Bridging the Reading-Writing Gap

Bridging the Reading-Writing Gap

“If reading and writing really were identical and not just similar, then…everything learned in one would automatically transfer to the other” (Fitzgerald & Shanahan, 2000, p. 43).

For many years I have been trying to understand the link between reading and writing. I know they are related, but what is the nature of their relationship? Is it a reciprocal relationship, i.e., that reading affects writing in the same way that writing affects reading? Is one a pre-condition for the other to happen, i.e., does reading precede writing? Is reading a causal variable, i.e., does more reading results in improvement in writing?


Years of research into the link between reading and writing tell us that

  • reading is closely related to writing, so much so that some would say that they represent two sides of the same coin
  • children learn how to read first and then to write (in that order, at least initially)
  • if a child can’t read, they also can’t write
  • good readers tend to be good writers, but not always

Research also tells us that

  • reading and writing are not identical
  • reading is ‘receptive’; writing is ‘productive’
  • receptive knowledge does not automatically translate to productive knowledge
  • L2 learners need to learn to transition smoothly from the reading mode to the writing mode
  • even more advanced language users need to learn how to write more accurately, fluently and coherently. I have seen colleagues who are well-read but can’t write a coherent, well-structured abstract.


To answer this question, we need to make the best use of research findings and also insights  from our experience working with diverse groups of students. We should also draw on our own experience as writers.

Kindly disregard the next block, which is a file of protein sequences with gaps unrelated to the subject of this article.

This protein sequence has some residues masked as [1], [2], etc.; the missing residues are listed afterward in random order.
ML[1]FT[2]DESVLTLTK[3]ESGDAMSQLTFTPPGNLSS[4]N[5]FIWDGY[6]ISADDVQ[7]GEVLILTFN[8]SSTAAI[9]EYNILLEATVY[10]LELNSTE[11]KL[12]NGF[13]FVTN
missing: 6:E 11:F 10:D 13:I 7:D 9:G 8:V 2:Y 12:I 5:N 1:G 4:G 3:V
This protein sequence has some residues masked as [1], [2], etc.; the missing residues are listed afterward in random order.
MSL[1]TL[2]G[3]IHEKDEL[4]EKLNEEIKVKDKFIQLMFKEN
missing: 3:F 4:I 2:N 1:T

I outline below 5 key factors that need to be considered when we try to help students transition smoothly from reading to writing.


Genre theory seems to be the most suitable in my opinion. In a nutshell, it is a theory of language use that considers a piece of written text in terms of its purpose, audience, context and language features. The first three elements, i.e., purpose, audience and context, determine the way the text is organized and the grammatical and lexical features that are commonly used.

For example, a narrative text is typically organized around 5 elements, i.e., the characters, setting, plot, conflict and resolution, narrated in some chronological fashion. A story can be told in many different ways, but these typical elements are normally present. Typical language features we often see include the past tenses, time sequence markers, direct and indirect sentence structures, etc.


One theory that is of particular relevance to our discussion is Schmidt’s Noticing Hypothesis (2010), which I summarize below:

  • Input is important but not sufficient
  • Learners need to notice the language features present in the input
  • Noticing allows learners to turn input into intake, which after further processing gets incorporated into the acquired system

While most people agree that noticing is central to language learning, the theory does not provide detailed information about the amount and intensity of noticing, which is critically important to consider when we work with lower proficiency L2 learners.

Too much noticing can have adverse effects, resulting in L2 students experiencing information overload. For them, comprehending the contents alone is already quite challenging and take up a lot of their attentional resources. So doing both, comprehending and noticing, will only add to their learning burden.


Armed with a good understanding of the genre theory and noticing hypothesis, the teacher can use pedagogical approaches that promote active noticing. Those who have used the genre-based pedagogy are familiar with the standard procedures outlined below

  • Building knowledge about the target text. This simply means explaining the social context and the purpose for which the text is written.
  • Modelling and desconstructing the text. This refers to the teacher showing model texts and highlighting key language features.
  • Scaffolding and joint construction. Here, additional guidance is provided before students write their own text.

It is the second step, modelling and deconstructing, that links with the noticing hypothesis. By drawing students’ attention to the way the text is organized and written, we are essentially telling the students to pause and think when they look at the model text so that they can make a conscious link between the what (contents) and the how (language).

When systematically done, there is a good chance that students may be able to express themselves in writing using the language features that they have attended to during classroom instruction.